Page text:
Do I need a full-frame camera for low-light photography?
No. It's not essential, but usually helps, all else being equal.
The ongoing improvement in sensors means that the latest APSC sensors are about as good in low light situations as a full-frame sensor from a few years ago.
The DxO Sports/low light ISO ratings listed below purport to allow comparison between various sensors. Some care is needed. I own a Nikon D700 and a Sony A77. As a picture acquiring system the A77 utterly trounces the D700. As a low light photo taker the Nikon, with a notional 1.5 stops better performance, in practice is utterly superior to the A77. So, te results below may be what the measurements show - but the differences may well appear larger in practice.
As a useful comparison aid, DXO's "Sports" / Low light ISO sensor figures lists sensor achievable ISO sensitivity for a given set of test conditions for a wide range of cameras.
The APSC Nikon D5300 scores 1338 ISO, whereas the full frame Sony A900 scores 1431 ISO and a Canon EOS 5D scores 1368 ISO. The 2009 Phase One P40 with a larger than full frame sensor scored 1307 ISO. The 5300 is arguably the best low light performing APSC camera ever sold - but it's superiority relative to your NEX-5R is minimal. The 5R has a DXO low-light ISO rating of 910 ISO. In stops this is log_base_2(1338/910) = 0.56 stops.
The best ever performing full frame camera is the aging 12 MP Nikon D3s with a DXO rating of 3253 ISO (!). Compared to your 5R that's log_base_2(3253/910)~= 1.8 stops.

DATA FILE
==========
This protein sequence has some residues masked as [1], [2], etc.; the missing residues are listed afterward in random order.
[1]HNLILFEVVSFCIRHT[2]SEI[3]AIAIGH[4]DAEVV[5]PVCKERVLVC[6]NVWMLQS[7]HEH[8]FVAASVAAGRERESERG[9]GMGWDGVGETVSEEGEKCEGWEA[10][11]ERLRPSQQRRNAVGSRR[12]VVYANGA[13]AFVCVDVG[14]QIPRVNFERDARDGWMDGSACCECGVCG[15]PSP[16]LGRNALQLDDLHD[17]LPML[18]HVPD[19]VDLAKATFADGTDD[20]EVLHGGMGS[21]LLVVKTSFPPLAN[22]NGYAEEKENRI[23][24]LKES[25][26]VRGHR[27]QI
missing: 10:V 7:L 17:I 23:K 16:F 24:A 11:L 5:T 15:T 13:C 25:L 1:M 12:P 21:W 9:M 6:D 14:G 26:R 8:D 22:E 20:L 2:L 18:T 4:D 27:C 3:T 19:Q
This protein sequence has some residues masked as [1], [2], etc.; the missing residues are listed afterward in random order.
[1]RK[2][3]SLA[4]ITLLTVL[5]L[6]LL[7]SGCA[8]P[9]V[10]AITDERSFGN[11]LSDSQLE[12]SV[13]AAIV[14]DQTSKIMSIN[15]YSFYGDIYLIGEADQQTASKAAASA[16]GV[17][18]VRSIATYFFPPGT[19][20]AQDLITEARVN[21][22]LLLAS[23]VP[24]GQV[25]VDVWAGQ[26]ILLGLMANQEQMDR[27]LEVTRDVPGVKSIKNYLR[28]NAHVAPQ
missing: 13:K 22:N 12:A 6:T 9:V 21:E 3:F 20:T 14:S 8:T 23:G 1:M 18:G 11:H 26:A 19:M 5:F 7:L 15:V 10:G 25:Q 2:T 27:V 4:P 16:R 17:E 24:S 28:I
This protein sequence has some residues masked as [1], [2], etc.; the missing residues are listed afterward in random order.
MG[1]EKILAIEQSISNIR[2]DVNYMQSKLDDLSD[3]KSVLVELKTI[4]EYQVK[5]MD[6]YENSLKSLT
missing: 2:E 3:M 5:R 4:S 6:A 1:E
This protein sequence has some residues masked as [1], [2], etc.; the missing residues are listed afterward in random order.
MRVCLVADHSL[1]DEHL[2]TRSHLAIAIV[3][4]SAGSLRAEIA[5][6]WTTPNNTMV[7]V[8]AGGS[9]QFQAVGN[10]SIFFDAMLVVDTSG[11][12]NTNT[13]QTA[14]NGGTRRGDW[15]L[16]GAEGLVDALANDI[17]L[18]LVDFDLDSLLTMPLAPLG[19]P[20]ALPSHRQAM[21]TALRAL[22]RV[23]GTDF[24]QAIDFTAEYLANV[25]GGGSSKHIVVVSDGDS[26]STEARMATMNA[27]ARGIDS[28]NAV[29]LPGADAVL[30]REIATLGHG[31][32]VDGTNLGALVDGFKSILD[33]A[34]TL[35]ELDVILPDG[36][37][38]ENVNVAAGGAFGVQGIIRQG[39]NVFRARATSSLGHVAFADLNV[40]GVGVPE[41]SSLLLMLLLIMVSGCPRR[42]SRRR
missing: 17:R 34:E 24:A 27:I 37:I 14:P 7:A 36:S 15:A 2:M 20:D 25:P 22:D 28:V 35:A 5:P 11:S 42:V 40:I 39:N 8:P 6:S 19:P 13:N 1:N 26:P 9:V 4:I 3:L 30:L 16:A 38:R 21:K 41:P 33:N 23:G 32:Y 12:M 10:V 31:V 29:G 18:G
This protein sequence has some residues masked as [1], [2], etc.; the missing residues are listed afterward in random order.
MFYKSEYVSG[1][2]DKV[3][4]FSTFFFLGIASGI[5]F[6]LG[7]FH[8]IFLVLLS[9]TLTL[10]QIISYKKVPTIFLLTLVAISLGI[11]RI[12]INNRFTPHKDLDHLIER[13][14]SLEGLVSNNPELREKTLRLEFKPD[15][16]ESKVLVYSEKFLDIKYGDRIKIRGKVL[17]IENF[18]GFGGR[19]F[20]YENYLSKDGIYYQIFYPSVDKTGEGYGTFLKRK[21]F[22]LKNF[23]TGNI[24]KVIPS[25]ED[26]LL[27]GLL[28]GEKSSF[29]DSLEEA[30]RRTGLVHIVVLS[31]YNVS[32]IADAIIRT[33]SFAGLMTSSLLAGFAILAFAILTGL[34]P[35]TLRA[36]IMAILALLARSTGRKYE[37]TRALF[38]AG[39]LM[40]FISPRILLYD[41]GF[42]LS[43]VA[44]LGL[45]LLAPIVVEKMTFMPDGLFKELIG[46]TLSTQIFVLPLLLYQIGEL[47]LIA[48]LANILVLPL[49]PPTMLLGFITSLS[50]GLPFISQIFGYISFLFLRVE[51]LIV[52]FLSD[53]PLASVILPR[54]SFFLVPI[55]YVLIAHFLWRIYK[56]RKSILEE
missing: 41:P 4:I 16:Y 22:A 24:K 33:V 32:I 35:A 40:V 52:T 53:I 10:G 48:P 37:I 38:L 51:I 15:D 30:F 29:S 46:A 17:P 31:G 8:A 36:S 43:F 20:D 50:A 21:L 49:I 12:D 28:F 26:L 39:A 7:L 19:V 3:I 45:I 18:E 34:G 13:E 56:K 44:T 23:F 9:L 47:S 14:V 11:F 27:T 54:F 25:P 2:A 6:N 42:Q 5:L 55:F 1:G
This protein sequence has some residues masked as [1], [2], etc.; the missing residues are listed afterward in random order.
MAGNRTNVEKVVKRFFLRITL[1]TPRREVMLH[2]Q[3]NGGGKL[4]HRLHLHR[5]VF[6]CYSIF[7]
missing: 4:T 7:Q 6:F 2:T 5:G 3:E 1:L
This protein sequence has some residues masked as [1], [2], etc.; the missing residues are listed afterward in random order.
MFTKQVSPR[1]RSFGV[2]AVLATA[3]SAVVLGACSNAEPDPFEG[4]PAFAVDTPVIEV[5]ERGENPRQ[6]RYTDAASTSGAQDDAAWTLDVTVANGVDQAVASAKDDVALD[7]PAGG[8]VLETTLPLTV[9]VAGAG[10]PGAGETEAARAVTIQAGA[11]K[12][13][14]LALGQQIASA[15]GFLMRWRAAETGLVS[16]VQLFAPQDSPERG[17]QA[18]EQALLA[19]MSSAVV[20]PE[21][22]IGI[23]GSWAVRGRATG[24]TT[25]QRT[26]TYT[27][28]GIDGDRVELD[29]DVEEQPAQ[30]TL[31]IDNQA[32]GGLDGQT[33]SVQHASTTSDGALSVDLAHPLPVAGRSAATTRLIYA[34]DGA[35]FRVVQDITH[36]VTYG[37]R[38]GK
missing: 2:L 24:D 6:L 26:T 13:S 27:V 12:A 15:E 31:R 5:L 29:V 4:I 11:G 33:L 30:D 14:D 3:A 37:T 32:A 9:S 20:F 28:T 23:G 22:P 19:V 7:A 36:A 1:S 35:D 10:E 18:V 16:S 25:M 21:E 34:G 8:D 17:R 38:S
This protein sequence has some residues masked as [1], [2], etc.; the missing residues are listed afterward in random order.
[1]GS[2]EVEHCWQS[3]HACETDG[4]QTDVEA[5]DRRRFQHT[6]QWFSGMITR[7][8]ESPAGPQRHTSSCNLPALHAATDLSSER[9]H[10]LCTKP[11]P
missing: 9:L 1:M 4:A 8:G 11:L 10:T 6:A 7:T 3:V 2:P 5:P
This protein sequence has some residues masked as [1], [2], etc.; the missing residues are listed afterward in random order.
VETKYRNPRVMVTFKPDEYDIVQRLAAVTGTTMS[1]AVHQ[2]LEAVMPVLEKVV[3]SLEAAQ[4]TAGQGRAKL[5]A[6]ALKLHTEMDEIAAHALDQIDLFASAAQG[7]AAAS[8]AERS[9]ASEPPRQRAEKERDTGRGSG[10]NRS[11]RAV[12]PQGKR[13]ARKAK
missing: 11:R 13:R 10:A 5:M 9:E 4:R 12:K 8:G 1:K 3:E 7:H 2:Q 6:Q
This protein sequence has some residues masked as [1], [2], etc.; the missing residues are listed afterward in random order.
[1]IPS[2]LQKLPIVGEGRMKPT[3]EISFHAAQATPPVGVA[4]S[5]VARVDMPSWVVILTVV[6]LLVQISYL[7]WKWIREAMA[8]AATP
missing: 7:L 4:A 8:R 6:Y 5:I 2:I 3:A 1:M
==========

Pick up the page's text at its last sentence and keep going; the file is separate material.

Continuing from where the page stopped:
At $US2500 on up used on ebay, that's a lot to pay for the gain, even though it would be nice to have.
A 12 MP Nikon D700 / DxO ISO 2303 / 1.3 stops, can be had for under $US1500.
Note that these results are normalised to 12 MP. Scaling factor is sqrt(Sensor_MP/12) so if eg you have a 24 MP sensor then the actual result will be sqrt (24/12) - sqrt 2 = 1.1 x worse than shown if the full 24 MP image is used. eg if the DXO sensor high ISO figure was 2800 ISO that is for the image scaled to 12 MP. The ISO value that gives the same noise result when the 24 MP image is used ~= 2800/1.4 = 2000 ISO.
Do NOT look at the top right of the table or your life will be ruined :-).
Only owning a Sony A7R will restore it.
The difference between your NEX and the A7R is about 3:1 or about 1.5 stops.
The difference is useful, but the large $ difference would make such a radical change very hard to justify.